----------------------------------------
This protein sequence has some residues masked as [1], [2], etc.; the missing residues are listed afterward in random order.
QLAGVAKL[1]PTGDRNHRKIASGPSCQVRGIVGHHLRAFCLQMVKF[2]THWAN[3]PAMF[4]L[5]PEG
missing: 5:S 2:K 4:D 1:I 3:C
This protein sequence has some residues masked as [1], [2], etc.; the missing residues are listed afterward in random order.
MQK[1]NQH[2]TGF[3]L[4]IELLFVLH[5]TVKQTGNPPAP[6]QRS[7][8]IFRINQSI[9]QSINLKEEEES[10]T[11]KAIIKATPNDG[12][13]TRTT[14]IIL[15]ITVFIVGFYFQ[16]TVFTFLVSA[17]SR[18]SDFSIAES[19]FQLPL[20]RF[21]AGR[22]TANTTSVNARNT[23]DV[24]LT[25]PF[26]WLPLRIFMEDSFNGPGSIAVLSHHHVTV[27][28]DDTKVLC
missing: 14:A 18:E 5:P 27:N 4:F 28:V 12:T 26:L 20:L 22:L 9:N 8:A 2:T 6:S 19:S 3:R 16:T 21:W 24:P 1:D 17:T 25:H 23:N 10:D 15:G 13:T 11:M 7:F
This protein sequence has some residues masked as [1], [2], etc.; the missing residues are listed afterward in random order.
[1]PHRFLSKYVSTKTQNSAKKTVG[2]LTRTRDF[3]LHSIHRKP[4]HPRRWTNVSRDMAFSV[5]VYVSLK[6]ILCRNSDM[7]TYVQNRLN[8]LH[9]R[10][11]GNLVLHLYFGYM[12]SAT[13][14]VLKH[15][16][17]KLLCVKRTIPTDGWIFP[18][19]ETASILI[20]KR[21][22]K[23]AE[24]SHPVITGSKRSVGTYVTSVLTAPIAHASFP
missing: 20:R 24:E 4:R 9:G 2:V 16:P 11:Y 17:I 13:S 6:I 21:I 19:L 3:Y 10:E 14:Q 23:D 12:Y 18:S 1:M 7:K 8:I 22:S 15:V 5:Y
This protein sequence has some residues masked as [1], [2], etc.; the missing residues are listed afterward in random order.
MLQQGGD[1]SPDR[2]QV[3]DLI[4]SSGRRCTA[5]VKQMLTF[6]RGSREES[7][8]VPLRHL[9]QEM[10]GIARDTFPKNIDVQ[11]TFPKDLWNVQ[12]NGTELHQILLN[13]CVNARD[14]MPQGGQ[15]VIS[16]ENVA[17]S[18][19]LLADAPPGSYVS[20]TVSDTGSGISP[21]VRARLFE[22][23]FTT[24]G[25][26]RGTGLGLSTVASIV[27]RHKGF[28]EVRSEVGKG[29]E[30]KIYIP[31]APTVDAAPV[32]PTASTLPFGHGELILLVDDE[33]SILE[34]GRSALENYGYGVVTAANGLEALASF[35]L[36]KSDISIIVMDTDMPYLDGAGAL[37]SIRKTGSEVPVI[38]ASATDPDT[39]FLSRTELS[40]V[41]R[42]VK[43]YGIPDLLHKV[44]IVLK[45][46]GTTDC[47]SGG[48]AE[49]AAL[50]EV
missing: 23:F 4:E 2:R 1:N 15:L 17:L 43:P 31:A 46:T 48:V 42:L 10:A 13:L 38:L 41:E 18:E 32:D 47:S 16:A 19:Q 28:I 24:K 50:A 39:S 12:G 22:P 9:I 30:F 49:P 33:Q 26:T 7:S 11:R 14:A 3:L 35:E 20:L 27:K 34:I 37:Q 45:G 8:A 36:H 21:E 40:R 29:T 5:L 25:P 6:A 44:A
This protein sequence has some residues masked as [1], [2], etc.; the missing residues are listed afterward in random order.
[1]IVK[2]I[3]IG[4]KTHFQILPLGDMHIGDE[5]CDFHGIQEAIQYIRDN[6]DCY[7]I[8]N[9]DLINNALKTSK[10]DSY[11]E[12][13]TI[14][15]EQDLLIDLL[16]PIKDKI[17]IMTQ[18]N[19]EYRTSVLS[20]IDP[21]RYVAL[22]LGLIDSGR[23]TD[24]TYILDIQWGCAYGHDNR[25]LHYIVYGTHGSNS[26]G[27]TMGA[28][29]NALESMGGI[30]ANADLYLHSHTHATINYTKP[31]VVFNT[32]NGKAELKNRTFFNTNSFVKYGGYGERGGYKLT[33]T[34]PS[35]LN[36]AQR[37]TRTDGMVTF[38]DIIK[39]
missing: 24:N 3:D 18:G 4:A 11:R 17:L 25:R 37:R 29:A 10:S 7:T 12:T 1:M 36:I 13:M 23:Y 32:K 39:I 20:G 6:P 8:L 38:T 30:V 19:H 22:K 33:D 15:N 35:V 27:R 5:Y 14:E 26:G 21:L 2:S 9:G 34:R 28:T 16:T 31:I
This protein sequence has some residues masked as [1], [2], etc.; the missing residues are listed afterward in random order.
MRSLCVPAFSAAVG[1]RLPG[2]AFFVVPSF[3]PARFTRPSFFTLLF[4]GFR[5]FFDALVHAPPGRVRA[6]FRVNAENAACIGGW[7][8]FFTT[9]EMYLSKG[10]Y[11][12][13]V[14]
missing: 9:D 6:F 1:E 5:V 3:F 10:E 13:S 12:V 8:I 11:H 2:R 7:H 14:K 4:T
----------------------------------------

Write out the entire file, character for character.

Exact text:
This protein sequence has some residues masked as [1], [2], etc.; the missing residues are listed afterward in random order.
QLAGVAKL[1]PTGDRNHRKIASGPSCQVRGIVGHHLRAFCLQMVKF[2]THWAN[3]PAMF[4]L[5]PEG
missing: 5:S 2:K 4:D 1:I 3:C
This protein sequence has some residues masked as [1], [2], etc.; the missing residues are listed afterward in random order.
MQK[1]NQH[2]TGF[3]L[4]IELLFVLH[5]TVKQTGNPPAP[6]QRS[7][8]IFRINQSI[9]QSINLKEEEES[10]T[11]KAIIKATPNDG[12][13]TRTT[14]IIL[15]ITVFIVGFYFQ[16]TVFTFLVSA[17]SR[18]SDFSIAES[19]FQLPL[20]RF[21]AGR[22]TANTTSVNARNT[23]DV[24]LT[25]PF[26]WLPLRIFMEDSFNGPGSIAVLSHHHVTV[27][28]DDTKVLC
missing: 14:A 18:E 5:P 27:N 4:F 28:V 12:T 26:L 20:L 22:L 9:N 8:A 2:T 6:S 19:S 3:R 16:T 21:W 24:P 1:D 17:T 25:H 23:N 10:D 15:G 13:T 11:M 7:F
This protein sequence has some residues masked as [1], [2], etc.; the missing residues are listed afterward in random order.
[1]PHRFLSKYVSTKTQNSAKKTVG[2]LTRTRDF[3]LHSIHRKP[4]HPRRWTNVSRDMAFSV[5]VYVSLK[6]ILCRNSDM[7]TYVQNRLN[8]LH[9]R[10][11]GNLVLHLYFGYM[12]SAT[13][14]VLKH[15][16][17]KLLCVKRTIPTDGWIFP[18][19]ETASILI[20]KR[21][22]K[23]AE[24]SHPVITGSKRSVGTYVTSVLTAPIAHASFP
missing: 20:R 24:E 4:R 9:G 2:V 16:P 11:Y 17:I 13:S 6:I 21:I 19:L 3:Y 10:E 14:Q 23:D 12:Y 18:S 1:M 7:K 8:I 22:S 15:V 5:Y
This protein sequence has some residues masked as [1], [2], etc.; the missing residues are listed afterward in random order.
MLQQGGD[1]SPDR[2]QV[3]DLI[4]SSGRRCTA[5]VKQMLTF[6]RGSREES[7][8]VPLRHL[9]QEM[10]GIARDTFPKNIDVQ[11]TFPKDLWNVQ[12]NGTELHQILLN[13]CVNARD[14]MPQGGQ[15]VIS[16]ENVA[17]S[18][19]LLADAPPGSYVS[20]TVSDTGSGISP[21]VRARLFE[22][23]FTT[24]G[25][26]RGTGLGLSTVASIV[27]RHKGF[28]EVRSEVGKG[29]E[30]KIYIP[31]APTVDAAPV[32]PTASTLPFGHGELILLVDDE[33]SILE[34]GRSALENYGYGVVTAANGLEALASF[35]L[36]KSDISIIVMDTDMPYLDGAGAL[37]SIRKTGSEVPVI[38]ASATDPDT[39]FLSRTELS[40]V[41]R[42]VK[43]YGIPDLLHKV[44]IVLK[45][46]GTTDC[47]SGG[48]AE[49]AAL[50]EV
missing: 23:F 4:E 2:R 1:N 15:L 17:L 43:P 31:A 46:T 48:V 42:L 10:A 13:L 38:L 41:E 18:E 32:D 47:S 16:A 19:Q 28:I 24:K 50:A 39:S 12:G 22:P 9:I 30:F 49:P 33:Q 26:T 7:S 11:R 14:A 3:L 35:E 20:L 27:K 34:I 37:Q 45:G 8:A 36:H 21:E 40:R 29:T 5:L 25:P 6:A 44:A
This protein sequence has some residues masked as [1], [2], etc.; the missing residues are listed afterward in random order.
[1]IVK[2]I[3]IG[4]KTHFQILPLGDMHIGDE[5]CDFHGIQEAIQYIRDN[6]DCY[7]I[8]N[9]DLINNALKTSK[10]DSY[11]E[12][13]TI[14][15]EQDLLIDLL[16]PIKDKI[17]IMTQ[18]N[19]EYRTSVLS[20]IDP[21]RYVAL[22]LGLIDSGR[23]TD[24]TYILDIQWGCAYGHDNR[25]LHYIVYGTHGSNS[26]G[27]TMGA[28][29]NALESMGGI[30]ANADLYLHSHTHATINYTKP[31]VVFNT[32]NGKAELKNRTFFNTNSFVKYGGYGERGGYKLT[33]T[34]PS[35]LN[36]AQR[37]TRTDGMVTF[38]DIIK[39]
missing: 24:N 3:D 18:G 4:A 11:R 17:L 25:R 37:R 29:A 10:S 7:T 12:T 1:M 36:I 13:M 23:Y 32:K 39:I 20:G 6:P 8:L 38:T 30:V 19:H 22:K 33:D 15:N 35:V 27:R 5:Y 14:E 26:G 21:L 2:S 9:G 34:R 28:T 16:T 31:I
This protein sequence has some residues masked as [1], [2], etc.; the missing residues are listed afterward in random order.
MRSLCVPAFSAAVG[1]RLPG[2]AFFVVPSF[3]PARFTRPSFFTLLF[4]GFR[5]FFDALVHAPPGRVRA[6]FRVNAENAACIGGW[7][8]FFTT[9]EMYLSKG[10]Y[11][12][13]V[14]
missing: 9:D 6:F 1:E 5:V 3:F 10:E 13:S 12:V 8:I 11:H 2:R 7:H 14:K 4:T